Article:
g. Capital and maintenance costs.

2.0 CONCRETE:

May be aerated or high strength material.


The float is moulded around a collapsible former, or else made in two halves
afterwards joined and sealed.
One good system in the United States is the Bercleve Uniflat Texturing the top
surface gives a cool and non-slip surface.
All services including lighting etc. are supplied.
Cracking and leaking were disadvantages of this material but advances in quality
control have improved reliability.

3.0 PLASTIC:

The generic term includes expanded polystyrene, fiberglass, etc.


None are affected by insects through crustacea adhere to them and are difficult to
remove without the cellular tapes.
Expanded polystyrene can be affected by pitch, tar, petrol, oil and detergents. Where
this is likely it is best to specify glass- reinforced cement coatings.
Formed plastics may be moulded to hold services ducts or galleries, whether these are
lined with plastic conduit depends upon their positions, but care is needed at points of
articulation.
Uncoated foam may tend to crumble at the surface which, whilst quite harmless and
not affecting buoyancy litters the surface of the water with white particles.
The Construction of jetty iswholly of R.C.C. The land under reclamation is 17,757 SQ.m and is
reclaimed by the soil of the Dredgingand the countour cut and fill and the top soil is covered with
part of garden soil for the

51 | P a g e
Detail of a type of a FENDER Detail of the jetty with water
pipes for surface drainage

Detail of a another Detail of FENDERS in a row


type of a FENDER .

Construction of a Breakwater

52 | P a g e
Detail of a Bollard.( This is the iron clip which is attachd to the ships with a thick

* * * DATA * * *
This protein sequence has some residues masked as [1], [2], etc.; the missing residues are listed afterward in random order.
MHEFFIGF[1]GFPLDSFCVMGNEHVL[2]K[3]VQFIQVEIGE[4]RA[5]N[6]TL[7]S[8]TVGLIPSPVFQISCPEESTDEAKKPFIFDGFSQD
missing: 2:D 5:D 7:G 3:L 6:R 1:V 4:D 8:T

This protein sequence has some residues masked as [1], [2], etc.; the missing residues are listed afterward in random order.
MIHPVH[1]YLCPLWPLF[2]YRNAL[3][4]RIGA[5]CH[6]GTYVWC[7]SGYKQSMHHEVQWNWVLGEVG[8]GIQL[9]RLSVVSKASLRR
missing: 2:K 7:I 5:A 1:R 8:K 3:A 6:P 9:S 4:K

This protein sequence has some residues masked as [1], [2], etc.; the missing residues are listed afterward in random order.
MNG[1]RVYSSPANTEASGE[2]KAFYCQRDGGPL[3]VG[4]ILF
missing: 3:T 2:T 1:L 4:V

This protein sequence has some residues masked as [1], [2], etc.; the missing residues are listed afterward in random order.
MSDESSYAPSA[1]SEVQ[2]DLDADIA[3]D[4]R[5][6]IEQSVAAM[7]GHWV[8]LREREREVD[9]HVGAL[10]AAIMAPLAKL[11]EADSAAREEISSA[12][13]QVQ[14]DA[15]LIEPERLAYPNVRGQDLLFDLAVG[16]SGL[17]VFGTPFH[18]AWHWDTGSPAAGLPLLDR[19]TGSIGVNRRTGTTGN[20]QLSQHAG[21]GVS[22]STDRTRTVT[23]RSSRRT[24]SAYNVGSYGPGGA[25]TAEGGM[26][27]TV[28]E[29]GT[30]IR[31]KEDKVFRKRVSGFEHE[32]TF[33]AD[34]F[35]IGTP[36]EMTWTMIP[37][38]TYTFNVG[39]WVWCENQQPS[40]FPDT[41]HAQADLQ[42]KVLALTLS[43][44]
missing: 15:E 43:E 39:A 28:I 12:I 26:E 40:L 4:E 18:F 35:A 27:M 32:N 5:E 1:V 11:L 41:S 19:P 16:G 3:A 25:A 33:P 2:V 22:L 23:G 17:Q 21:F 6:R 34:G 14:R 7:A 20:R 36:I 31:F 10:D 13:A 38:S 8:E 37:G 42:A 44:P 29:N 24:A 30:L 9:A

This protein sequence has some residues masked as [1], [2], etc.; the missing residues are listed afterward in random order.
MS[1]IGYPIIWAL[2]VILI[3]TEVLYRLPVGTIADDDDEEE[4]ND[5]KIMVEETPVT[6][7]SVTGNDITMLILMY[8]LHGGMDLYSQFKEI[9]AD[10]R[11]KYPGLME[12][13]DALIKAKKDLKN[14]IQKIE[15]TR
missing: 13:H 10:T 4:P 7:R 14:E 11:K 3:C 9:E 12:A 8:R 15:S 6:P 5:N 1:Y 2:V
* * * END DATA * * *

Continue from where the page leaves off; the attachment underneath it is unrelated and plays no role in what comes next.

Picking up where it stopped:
rope, In case of any disturbance in the sea it holds the ship to the shore.)

53 | P a g e
CHAPTER 13 : LANDSCAPING
No aspects of the development impress the public more than the knowledge that the eventual scheme
will hormonise with the existing environment.

GENERAL LANDSCAPE DESIGN PRINCIPLES WATERFRONT SIRE:

Here the scheme deals almost solely with hard surfaces, changing levels the selection of
materials and skillful manipulation of the spaces between buildings.
The water surface itself offers qualities- choppy, reflective, opaque, transport each capable
of exploitation by a creative designer.
Here the aim is to combine with the buildings equipment, boats, water, roads and car parks,
knitting them together and enhancing them individually.

BASIC ELEMENTS:

Considering the hot, humid, climate of Bombay, it seems natural for luxurious planting
wherever possible, to border and even overhand the water.
Inland marines/ harbour spaces and built-in coastal types allow for water beyond the harbour
to be seen through the trees, while in an off-shore marina planting stops behind the
land/water interface to give a hard edged immediately between sheltered and open water.
Planting should look natural than imposed.
Landscaping should not be confined to the most obvious areas of garden and lawn. Car parks